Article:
THIBODAUX, LA (WVUE) - A Thibodaux man almost lost everything in one play on the football field. What happened after that changed the lives of others for the better.
A small building in West Thibodaux fosters promise. It's the M.D. Wright Academic Center. Its founder, Myron Wright, is a quadriplegic who challenges kids to look beyond their limitations just like he does.
"I was a baller," Wright said in a documentary he made about his life and his love for athletics.
He focused on the play in the last game of the season with the Thibodaux High football team that put him in a wheelchair.
"It was November 8, 2002. It was a fumble play, and I fell back," Wright said. "The only thing I could feel was my legs floating. I never blacked out, never cried. I was glad I was alive."
Rushed to Thibodaux Regional Medical Center, doctors told him he had a fractured vertebra near his spinal chord and was paralyzed from the shoulders down. The accident plays over and over in his mind.
"I think about it every day. I try not to, but you always think about if I'd made the block this way or made the block that way," Wright said.
Thibodeaux Regional CEO Greg Stock's son played basketball with Wright.
"He was going somewhere with athleticism. He would have played college football. You realize in a moment that it is gone," Stock said. "That's a big paradigm shift for everybody. Why did this happen to him?"
It was devastating to a family already struggling to make it. Wright's mother was pregnant with him when she graduated from high school.
"My mom had us very young," Wright said. "She had my brother when she was 14. I seen the struggle she went through to get her light bill paid. I saw my daddy get laid off."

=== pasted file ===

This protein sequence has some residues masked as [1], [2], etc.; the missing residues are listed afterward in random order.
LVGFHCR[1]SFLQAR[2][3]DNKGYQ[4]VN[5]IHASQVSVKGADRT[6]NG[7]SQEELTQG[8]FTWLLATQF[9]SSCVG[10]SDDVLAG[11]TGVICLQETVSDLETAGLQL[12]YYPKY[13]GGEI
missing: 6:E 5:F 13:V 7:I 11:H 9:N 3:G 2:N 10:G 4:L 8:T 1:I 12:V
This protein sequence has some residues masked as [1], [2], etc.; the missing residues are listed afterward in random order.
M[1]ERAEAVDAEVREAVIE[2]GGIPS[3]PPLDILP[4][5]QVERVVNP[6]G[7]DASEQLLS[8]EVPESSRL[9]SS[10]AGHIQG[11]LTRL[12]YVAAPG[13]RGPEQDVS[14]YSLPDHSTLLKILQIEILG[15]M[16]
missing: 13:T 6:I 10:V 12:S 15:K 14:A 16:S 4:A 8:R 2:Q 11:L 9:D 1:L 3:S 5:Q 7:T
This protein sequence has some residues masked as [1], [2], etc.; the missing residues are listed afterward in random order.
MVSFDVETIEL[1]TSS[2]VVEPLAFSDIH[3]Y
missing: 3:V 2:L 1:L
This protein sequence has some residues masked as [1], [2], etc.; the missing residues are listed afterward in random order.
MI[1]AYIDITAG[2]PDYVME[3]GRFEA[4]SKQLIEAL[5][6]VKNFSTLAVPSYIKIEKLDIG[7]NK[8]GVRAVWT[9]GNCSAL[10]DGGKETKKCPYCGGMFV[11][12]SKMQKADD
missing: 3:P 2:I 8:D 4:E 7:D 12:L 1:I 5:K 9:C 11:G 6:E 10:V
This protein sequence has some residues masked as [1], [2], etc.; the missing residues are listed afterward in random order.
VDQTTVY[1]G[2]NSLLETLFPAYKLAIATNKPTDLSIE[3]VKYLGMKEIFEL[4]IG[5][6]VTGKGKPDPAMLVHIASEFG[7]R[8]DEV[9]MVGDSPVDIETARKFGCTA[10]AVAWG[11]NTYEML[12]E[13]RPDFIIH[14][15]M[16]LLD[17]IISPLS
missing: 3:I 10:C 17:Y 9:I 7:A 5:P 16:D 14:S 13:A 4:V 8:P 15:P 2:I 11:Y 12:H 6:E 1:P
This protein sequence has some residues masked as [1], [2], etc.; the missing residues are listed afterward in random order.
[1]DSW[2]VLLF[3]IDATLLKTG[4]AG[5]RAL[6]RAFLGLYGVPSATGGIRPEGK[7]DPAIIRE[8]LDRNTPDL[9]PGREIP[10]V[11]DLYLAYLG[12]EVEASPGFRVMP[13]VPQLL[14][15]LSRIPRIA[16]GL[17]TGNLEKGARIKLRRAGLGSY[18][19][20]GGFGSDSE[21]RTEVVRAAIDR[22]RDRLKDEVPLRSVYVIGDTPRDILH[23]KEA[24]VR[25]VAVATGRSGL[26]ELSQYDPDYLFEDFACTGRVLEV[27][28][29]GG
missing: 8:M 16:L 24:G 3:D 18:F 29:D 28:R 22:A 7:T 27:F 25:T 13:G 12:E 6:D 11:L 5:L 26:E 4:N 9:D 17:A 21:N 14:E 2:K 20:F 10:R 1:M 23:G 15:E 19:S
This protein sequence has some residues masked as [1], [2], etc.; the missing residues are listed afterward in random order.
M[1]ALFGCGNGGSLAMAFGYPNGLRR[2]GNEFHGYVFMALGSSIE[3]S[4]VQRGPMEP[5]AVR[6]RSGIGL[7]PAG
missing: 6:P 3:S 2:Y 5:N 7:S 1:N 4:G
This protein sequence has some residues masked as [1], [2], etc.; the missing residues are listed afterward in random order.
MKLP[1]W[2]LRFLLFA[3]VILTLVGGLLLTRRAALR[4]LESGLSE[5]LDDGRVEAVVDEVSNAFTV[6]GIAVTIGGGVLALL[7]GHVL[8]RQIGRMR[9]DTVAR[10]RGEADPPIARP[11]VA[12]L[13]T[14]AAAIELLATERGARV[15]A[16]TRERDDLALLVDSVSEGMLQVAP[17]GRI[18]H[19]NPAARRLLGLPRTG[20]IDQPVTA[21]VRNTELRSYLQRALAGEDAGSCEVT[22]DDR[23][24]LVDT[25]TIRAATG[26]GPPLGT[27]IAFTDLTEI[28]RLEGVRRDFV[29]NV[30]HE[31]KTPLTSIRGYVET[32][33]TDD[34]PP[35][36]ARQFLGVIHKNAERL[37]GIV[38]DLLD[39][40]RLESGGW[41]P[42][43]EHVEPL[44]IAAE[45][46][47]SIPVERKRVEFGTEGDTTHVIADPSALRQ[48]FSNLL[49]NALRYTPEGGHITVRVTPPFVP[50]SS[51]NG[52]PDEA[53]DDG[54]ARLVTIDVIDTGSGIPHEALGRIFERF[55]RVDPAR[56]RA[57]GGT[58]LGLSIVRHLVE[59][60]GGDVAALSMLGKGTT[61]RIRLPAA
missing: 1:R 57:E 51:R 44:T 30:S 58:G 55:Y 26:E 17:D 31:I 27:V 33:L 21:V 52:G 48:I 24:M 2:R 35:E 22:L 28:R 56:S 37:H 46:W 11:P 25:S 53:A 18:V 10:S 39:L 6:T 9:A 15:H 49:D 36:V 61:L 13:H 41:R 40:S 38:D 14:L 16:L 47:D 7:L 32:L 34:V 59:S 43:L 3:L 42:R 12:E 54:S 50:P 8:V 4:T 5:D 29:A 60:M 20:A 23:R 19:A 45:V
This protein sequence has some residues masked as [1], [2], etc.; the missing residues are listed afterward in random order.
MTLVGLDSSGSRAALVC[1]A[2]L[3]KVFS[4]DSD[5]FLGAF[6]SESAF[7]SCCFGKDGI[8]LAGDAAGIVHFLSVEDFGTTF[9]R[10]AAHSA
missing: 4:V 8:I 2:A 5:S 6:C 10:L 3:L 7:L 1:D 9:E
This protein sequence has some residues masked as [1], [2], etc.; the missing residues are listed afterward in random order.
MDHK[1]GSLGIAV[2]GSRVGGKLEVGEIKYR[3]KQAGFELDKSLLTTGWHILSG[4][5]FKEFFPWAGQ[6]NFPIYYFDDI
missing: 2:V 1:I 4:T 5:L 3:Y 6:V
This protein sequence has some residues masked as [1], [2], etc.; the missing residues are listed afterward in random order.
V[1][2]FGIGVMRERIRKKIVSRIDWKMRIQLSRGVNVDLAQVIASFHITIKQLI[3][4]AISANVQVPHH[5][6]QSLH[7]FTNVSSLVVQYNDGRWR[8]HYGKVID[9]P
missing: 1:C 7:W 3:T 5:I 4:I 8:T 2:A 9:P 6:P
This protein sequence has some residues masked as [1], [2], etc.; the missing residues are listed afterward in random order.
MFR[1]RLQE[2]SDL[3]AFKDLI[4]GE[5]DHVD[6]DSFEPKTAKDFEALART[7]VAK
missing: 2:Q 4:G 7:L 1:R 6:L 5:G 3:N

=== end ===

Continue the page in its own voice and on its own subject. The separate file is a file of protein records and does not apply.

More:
Wright decided to shift his focus from sports to education.
"No matter what you may lose in life, your education can't be taken from you," he said.
He graduated from high school with five academic scholarships, and from Nicholls State with a bachelors degree in business management. He was looking for employment.
Stock offered him a job at Thibodaux Regional's Spine Center. It's the same place he was in ICU in 2002. There, Wright inputs patient files into the computer system with a high-tech, voice-activated computer program. It's his day job that gave him the resources to earn his MBA from Southern University online in 2016 and more time to research his true passion. He loves giving back to the kids at the center he opened in his neighborhood on the west side of Thibodaux..
"Monday, high school. Tuesday, middle school. Wednesday, elementary school," he said ticking off the schedule.
With a team of volunteers, the staff tackles everything academic. Even school projects.
One student said he gets better grades because Wright helps him study.
"I actually see myself in the kids. They want something out of life. I try to give them encouragement that you can be anything," he said.
He calls an A on a paper a touchdown or a three-pointer.
There's a picture of 16-year-old Wright that hangs in the center to show the kids the teenager he once was, and to prove to them he's still standing.